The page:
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Cats and Dogs, Critter Chatter, Quick Tips

Responsible Pet Owner Checklist

The Paw Print

Essential Pet Blog


We continue to live in strange and sometimes difficult times, but as long as your family and friends continue to stay healthy, this can also be a time for exploring new opportunities and experiencing new avenues of distractions. My favorite distraction is my Goldendoodle Charlotte. It seems that many families have become more distracted during the pandemic by dogs and cats as evidenced by the number of shelter animals that have been adopted. But with new pets entering new households comes the responsibility of keeping them healthy and safe. Below are some suggestions for Responsible Pet Owners Month.

Feed a high-quality pet food made without chemicals, by-products and artificial preservatives and flavors. It should meet the nutritional needs of your dog, based on size, age, level of activity and breed. Provide healthful treats– not table scraps- and supplements that may optimize your pets’ joint, skin or digestive health. If you have any doubts about feeds, check with your veterinarian. Always provide fresh drinking water.

Regular exercise helps keep your dog (and you)  in shape and reduces boredom, anxiety and other bad habits. Hiking, walking or swimming is also a time to interact with your animal. In cold winter months, a coat or sweater helps keep short haired dogs warm when walking outside. Boots help prevent salt burn or ice buildup between toes. Exercise also helps prevent a major disease of dogs and cats– obesity.

Brush your pets’ teeth 2-3 times a week and have a regular dental exam by a veterinarian. Older animals and miniature breeds are  especially prone to gum disease that can lead to premature tooth loss and infections of major organs, including heart valves.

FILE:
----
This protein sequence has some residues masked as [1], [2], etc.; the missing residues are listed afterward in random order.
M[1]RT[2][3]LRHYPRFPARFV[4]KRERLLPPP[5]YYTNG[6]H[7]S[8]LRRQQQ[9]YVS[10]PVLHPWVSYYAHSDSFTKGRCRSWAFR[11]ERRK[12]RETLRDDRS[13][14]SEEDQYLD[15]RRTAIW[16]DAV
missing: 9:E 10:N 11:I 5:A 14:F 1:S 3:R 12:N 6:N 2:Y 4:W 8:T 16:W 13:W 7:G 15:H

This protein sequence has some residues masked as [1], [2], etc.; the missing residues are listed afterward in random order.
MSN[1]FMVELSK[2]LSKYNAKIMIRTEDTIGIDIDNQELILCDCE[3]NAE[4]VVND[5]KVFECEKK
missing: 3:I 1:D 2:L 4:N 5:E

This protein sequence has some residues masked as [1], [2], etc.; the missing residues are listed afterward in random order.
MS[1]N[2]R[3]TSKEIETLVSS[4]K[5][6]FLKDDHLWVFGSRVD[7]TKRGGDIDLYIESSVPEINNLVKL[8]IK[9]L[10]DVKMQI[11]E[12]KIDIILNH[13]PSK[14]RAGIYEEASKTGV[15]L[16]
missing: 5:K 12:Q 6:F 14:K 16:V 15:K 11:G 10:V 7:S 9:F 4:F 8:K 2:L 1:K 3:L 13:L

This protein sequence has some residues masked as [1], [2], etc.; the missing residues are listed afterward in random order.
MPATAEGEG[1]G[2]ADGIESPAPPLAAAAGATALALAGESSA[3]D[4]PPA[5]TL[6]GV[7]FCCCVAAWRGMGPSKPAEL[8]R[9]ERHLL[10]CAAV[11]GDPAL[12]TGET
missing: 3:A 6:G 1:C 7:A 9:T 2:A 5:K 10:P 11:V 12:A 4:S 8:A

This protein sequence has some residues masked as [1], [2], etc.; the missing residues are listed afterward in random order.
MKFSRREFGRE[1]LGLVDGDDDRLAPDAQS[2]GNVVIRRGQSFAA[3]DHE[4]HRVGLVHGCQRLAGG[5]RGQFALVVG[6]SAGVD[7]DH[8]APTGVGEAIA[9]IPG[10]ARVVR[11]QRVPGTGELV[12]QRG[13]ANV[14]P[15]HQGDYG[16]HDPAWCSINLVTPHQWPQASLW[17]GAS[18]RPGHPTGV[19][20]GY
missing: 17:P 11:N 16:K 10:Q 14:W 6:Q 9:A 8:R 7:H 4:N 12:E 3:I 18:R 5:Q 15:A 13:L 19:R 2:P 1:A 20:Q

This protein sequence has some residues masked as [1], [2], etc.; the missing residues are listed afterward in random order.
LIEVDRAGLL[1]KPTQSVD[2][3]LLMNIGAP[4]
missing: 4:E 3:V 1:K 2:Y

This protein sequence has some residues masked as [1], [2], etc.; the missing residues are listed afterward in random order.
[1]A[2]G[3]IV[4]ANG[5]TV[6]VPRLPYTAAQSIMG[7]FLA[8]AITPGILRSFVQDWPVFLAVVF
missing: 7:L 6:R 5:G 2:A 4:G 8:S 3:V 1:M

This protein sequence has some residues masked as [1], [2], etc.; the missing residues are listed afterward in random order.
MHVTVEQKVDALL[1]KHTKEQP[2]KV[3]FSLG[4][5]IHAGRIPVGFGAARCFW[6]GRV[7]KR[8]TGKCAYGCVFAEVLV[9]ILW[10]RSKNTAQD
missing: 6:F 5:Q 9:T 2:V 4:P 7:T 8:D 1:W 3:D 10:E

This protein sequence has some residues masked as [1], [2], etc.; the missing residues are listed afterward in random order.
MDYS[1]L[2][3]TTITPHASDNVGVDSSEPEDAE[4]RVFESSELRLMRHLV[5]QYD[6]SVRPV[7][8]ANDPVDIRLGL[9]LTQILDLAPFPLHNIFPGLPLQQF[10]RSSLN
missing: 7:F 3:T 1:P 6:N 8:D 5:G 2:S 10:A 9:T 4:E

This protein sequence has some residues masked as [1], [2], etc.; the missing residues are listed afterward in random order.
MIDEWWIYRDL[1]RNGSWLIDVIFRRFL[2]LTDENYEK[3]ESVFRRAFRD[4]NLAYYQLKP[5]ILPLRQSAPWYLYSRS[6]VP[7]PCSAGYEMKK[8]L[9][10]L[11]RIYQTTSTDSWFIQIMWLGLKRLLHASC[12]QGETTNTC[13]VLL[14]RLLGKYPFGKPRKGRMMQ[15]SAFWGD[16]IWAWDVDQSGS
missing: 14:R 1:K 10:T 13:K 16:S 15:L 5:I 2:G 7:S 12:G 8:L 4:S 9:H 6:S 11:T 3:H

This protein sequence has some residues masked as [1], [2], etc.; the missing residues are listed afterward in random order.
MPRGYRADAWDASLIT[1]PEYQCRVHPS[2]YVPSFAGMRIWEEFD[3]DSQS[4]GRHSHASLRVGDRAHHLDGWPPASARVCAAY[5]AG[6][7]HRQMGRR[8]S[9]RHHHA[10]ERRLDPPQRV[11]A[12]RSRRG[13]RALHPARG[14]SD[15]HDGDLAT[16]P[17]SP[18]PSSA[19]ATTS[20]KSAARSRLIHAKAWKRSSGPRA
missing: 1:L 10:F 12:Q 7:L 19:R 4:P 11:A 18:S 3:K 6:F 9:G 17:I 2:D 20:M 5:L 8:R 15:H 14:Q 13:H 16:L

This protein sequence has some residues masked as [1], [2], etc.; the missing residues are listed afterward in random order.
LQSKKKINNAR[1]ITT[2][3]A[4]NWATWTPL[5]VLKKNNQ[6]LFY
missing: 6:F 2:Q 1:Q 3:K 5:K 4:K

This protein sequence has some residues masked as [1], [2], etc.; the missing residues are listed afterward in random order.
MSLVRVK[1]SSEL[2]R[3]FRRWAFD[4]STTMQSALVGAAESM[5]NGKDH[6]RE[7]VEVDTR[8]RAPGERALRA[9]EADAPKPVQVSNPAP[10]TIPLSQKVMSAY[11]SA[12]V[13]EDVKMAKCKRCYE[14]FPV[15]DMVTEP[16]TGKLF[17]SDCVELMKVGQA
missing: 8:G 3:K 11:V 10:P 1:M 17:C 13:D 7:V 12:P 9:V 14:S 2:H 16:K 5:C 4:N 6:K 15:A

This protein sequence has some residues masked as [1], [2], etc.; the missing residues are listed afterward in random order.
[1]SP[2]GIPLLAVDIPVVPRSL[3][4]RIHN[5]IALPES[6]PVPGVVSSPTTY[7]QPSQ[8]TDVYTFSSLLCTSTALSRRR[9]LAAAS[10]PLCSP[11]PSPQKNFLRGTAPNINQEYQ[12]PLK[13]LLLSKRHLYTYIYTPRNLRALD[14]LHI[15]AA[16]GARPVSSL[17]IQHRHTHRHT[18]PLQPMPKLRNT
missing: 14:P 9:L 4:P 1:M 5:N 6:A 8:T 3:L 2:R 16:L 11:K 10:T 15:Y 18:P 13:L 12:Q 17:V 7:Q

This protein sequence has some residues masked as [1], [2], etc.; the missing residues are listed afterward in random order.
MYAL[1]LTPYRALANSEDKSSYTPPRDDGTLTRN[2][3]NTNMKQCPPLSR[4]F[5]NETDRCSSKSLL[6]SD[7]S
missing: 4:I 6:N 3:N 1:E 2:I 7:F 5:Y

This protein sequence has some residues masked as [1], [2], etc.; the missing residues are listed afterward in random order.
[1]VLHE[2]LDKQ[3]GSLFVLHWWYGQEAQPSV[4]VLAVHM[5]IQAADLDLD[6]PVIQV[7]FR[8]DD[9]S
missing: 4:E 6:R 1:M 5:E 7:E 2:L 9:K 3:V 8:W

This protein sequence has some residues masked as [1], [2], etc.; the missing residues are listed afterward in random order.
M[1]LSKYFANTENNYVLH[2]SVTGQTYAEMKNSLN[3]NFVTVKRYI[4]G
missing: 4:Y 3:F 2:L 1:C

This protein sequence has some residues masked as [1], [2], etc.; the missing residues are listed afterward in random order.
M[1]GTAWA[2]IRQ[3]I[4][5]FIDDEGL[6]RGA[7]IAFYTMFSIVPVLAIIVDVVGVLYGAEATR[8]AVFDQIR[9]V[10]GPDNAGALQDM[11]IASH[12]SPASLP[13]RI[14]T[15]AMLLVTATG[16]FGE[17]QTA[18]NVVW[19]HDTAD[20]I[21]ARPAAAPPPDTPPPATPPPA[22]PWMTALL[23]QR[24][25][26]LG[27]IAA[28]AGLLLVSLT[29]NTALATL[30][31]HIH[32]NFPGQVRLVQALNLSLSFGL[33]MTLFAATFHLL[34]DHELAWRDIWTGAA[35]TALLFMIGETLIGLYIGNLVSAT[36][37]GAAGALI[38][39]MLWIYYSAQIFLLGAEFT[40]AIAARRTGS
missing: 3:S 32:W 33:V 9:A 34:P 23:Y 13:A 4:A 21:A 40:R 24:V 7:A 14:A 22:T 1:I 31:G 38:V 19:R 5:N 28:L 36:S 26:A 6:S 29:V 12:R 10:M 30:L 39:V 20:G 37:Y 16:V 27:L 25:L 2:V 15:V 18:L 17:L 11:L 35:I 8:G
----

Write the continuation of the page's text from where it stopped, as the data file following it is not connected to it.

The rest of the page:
Regular grooming especially in long haired dogs helps maintain healthy skin and coat condition as well as provides you a chance to look closely for any unusual lumps or bumps. This is also the time to check ear canals and eyes. Make sure that toe nails are kept short to reduce accidents.

Provide a crate for sleeping as well as a place to go if the world gets too boisterous. Be sure to wash sleeping mats and dog beds monthly with soap and water. Don’t forget to also regularly clean toys as well as discard torn or broken ones.

Spay or neuter your animals. These procedures help reduce the odds of breast cancer and uterine infections in females and prostate disease and testicular cancer in males. Neutering also reduces the number of puppies and kittens from over populating shelters. Have your pet regularly examined by a veterinarian and keep all necessary vaccinations up to date. Early detection of illness can help prevent or cure problems before they become serious. Make sure collar and tag contact information is up to date.

Love them unconditionally. Treat them as family. Talk to them. Give them a special special treat– and enjoy the benefits of being a responsible pet owner.

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a vet and his dogABOUT THE AUTHOR

Dr. Brown holds a Doctorate Degree in Veterinary Medicine (DVM) from the University of California at Davis, a Master of Science Degree in Animal Science and Bachelor of Science Degree in Animal Physiology from the University of California.  Following discharge from the Air Force as a Captain, he owned and operated the largest veterinary hospital on Cape Cod for almost twenty years. Brown is the past President of the Yavapai Humane Society Board of Directors, Branding Committee Chairman for National Animal Supplement Council and member of the American Veterinary Medical Association.  He writes and lectures frequently on the benefits of natural and organic foods and supplements for animals and lives with his wife and a Golden Doodle named Charlotte.

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